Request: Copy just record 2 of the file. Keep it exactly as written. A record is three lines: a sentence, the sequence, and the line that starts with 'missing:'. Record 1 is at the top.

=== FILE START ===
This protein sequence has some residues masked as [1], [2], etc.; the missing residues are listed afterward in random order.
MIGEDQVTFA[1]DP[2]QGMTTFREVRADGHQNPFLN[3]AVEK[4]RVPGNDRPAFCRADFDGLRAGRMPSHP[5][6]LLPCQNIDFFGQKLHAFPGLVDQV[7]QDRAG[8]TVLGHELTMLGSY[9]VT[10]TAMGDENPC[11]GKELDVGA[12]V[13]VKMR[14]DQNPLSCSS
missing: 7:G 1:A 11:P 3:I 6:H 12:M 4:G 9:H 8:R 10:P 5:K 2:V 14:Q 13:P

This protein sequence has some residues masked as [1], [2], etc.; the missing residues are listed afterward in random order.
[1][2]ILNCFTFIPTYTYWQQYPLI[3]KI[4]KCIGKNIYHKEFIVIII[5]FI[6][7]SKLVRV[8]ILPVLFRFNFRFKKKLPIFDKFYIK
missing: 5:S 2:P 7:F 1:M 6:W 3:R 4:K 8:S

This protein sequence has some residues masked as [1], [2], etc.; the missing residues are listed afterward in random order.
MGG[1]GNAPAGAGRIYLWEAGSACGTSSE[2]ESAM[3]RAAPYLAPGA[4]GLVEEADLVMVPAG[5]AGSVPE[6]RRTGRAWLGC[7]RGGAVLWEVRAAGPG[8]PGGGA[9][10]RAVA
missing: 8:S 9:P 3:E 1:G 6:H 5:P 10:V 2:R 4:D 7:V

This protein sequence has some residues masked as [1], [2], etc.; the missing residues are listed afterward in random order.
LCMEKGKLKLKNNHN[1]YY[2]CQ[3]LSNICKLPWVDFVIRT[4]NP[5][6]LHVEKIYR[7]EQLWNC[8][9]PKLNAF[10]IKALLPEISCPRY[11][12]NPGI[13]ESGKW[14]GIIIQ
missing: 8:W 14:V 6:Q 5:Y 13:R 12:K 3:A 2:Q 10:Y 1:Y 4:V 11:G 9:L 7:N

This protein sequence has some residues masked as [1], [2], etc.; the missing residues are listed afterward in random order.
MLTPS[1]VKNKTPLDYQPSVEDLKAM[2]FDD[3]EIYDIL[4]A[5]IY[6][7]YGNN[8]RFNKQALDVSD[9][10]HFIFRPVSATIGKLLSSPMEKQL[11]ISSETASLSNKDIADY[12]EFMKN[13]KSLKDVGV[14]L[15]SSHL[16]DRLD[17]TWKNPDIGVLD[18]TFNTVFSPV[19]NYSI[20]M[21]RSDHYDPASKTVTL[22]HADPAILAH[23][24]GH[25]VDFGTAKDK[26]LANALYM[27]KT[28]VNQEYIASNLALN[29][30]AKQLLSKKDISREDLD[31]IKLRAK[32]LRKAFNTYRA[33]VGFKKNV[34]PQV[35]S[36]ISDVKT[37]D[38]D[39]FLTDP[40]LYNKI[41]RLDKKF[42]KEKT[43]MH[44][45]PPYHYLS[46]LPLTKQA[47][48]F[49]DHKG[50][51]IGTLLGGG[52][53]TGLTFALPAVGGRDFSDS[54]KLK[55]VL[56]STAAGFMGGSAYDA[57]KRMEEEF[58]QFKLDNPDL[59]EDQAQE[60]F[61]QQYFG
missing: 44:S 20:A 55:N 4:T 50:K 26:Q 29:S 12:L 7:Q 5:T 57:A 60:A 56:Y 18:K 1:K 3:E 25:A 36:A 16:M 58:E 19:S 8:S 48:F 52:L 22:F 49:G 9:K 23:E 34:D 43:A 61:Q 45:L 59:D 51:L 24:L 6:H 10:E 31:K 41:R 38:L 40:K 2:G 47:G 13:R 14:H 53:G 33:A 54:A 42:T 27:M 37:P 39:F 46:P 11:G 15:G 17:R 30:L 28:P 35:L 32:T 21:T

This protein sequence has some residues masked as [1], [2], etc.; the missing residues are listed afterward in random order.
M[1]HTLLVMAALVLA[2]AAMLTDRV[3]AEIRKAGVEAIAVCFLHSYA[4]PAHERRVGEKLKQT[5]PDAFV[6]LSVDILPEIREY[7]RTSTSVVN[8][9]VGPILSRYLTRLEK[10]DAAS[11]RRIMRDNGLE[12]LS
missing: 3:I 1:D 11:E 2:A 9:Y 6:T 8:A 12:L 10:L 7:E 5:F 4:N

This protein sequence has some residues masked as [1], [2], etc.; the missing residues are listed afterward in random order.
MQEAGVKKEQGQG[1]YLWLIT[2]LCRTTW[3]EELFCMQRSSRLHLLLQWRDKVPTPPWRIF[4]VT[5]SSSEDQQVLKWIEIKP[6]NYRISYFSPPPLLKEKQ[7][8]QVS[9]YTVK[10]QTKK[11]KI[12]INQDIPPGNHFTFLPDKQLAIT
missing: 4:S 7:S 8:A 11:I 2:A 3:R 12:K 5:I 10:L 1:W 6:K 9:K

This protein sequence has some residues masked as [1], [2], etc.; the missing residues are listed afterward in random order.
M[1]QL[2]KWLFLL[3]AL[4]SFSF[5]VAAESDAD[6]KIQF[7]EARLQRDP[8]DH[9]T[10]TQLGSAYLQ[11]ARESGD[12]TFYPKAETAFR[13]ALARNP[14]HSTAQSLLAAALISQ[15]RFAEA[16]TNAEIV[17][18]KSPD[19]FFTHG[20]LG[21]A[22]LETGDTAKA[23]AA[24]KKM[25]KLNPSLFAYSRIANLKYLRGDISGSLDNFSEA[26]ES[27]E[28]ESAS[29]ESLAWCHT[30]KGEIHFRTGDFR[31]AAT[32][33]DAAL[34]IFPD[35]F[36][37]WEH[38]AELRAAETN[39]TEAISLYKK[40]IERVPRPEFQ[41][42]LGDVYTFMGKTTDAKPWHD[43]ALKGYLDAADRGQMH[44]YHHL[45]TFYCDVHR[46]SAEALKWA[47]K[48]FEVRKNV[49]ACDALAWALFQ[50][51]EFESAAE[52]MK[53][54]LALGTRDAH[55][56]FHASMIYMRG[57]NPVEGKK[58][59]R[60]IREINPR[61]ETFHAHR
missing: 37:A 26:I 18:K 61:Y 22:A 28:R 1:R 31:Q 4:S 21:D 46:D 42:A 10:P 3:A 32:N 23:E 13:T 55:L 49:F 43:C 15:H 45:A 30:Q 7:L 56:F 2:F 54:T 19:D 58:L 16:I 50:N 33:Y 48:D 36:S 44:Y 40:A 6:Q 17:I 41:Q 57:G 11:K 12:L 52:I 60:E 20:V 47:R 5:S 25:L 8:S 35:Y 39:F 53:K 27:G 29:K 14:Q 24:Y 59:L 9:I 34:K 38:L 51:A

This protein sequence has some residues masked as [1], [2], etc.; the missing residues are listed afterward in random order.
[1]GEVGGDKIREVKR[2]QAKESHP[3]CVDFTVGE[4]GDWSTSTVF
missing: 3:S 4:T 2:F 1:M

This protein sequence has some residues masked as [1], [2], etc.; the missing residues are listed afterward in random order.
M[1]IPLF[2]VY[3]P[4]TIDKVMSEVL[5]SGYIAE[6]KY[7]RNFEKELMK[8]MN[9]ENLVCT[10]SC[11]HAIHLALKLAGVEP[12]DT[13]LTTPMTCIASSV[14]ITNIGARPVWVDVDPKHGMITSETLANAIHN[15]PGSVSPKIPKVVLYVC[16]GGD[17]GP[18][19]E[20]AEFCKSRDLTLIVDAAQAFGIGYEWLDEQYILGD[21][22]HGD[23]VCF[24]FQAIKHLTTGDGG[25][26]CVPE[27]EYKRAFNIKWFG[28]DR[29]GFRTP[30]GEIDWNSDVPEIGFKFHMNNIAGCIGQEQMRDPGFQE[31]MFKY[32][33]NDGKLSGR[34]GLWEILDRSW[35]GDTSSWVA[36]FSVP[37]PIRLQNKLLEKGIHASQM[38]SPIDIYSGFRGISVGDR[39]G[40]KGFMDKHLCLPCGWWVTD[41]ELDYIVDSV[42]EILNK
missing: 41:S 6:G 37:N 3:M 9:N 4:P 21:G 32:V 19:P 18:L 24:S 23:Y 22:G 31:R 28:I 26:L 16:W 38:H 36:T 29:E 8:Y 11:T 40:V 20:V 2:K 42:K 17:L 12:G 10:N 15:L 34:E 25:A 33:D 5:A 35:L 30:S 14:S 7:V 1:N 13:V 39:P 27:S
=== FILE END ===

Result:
This protein sequence has some residues masked as [1], [2], etc.; the missing residues are listed afterward in random order.
[1][2]ILNCFTFIPTYTYWQQYPLI[3]KI[4]KCIGKNIYHKEFIVIII[5]FI[6][7]SKLVRV[8]ILPVLFRFNFRFKKKLPIFDKFYIK
missing: 5:S 2:P 7:F 1:M 6:W 3:R 4:K 8:S